“I’m pleased with the win, but not with my time.  I’ve been eating a lot less carbs and a lot less portions and doing a lot of hard miles in the last 10 months.  Today I just tried to run against the clock with the intent on getting a decent time,” Alford added, noting that his 5K personal best is 16:08.

 

William Estes was the youngest runner who finished the 15K.  The 13-year-old student at Cleveland Middle finished 217th overall in 1:20:57.  It was also the first time he had run that far in his life.

 

Estes, the son of 65 Roses 5K director Bill Estes, is a straight-A student and an outstanding soccer player.  Based on Saturday’s time, he appears to have potential as a distance runner as well.

 

“It was a pretty course.  I did my first six-mile run last Saturday and I’m already signed up for Peachtree on July 4.  I had fun today,” young William explained.

 

Kathi Wagner is another runner who had a great day on Saturday.  She has never won this race, although she has been the female winner in the Chickamauga Battlefield Marathon three or four times. 

 

The 57-year-old Wagner finished 219th overall in a time of 1:21:40, which was first place among the Grand Masters Women.

 

“This has always been my favorite course in Chattanooga.  I’m still running one or two days a week, but I started back last year when my daughter Laura decided to run her first marathon.  Today’s race brought back a lot of memories,” the Bright School Pre-K teacher nodded with a smile.

 

Debbie Gates posted a time of 57:15 back in 1984 when she was dominating Chattanooga Track Club races and that time still stands as the course record for females.  She was a little bit slower on Saturday as she finished 243rd overall in 1:23:20, but that was good enough for first place in the women’s 55-59 age group.

 

“I think I suffered enough today,” she began with a laugh.

 

“I can’t complain.  I’m just happy to be healthy and running injury-free these days,” Bo Watson’s older sister added.

 

Dave Scholes ran his final race in Chattanooga on Saturday and the retired 66-year-old was all smiles afterward.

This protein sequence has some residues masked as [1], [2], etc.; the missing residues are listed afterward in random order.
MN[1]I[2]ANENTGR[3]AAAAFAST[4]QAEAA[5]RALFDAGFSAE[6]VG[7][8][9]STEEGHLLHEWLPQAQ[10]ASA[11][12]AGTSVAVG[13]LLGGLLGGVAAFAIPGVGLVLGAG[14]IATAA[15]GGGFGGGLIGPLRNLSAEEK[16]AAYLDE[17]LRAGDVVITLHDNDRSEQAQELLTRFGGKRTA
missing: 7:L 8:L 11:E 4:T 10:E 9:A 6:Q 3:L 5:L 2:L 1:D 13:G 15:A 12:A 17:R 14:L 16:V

“This is my last race as the moving van is coming on Monday,” he said, noting that he and his wife are moving to Austin, Texas.

 

“This is the first race I ever ran when we moved here from Houston four years ago.  I never thought I’d be doing stuff like this when I was 66.  Just to finish and not end up in an ambulance was a positive thing for me,” he said after finishing 310th in 1:28:48.

 

Jack McFarland is a 77-year-old gentleman from Decatur, Ga., who is the only person to have participated in all 44 Chickamauga Chases.

 

He had triple-bypass surgery on his heart in August 2010 and now is the proud owner of a pacemaker, but he was all smiles after walking the 5K.

 

“Where’s Doug Hawley?” he asked of his buddy and long-time competitor from Dalton.

 

“I’m still vertical and feel pretty good these days, but I can’t go further than a 5K.  I came here in 2010 and did the 15K before finding out how much blockage I had in my heart.  How I completed that race with nothing working right is still a mystery to me,” McFarland said as he relaxed with Alma, his lovely wife of 48 years.

 

Phillips and Harvey were the overall winners in the 15K while Phillips and Kirkman were the Masters Winners.  Wagner and Jim Norton of Canton, Georgia were the Grand Masters winners.

 

George Skonberg, spelled S-K-O-N-B-E-R-G, has been the race director for the Chickamauga Chase for the past 17 years.

 

He has put more time, effort and money into this event and turned it into a really classy race.  Saturday’s event attracted almost 1,700 participants, which is the largest ever.

 

“I’m overwhelmed and thrilled with the response we got this year.  It just makes me want to come back next year and try to do a little better.  And I’m so thankful that the rain held off,” the UBS Financial Advisor nodded.

 

(Email John Hunt at nomarathonmoose@comcast.net)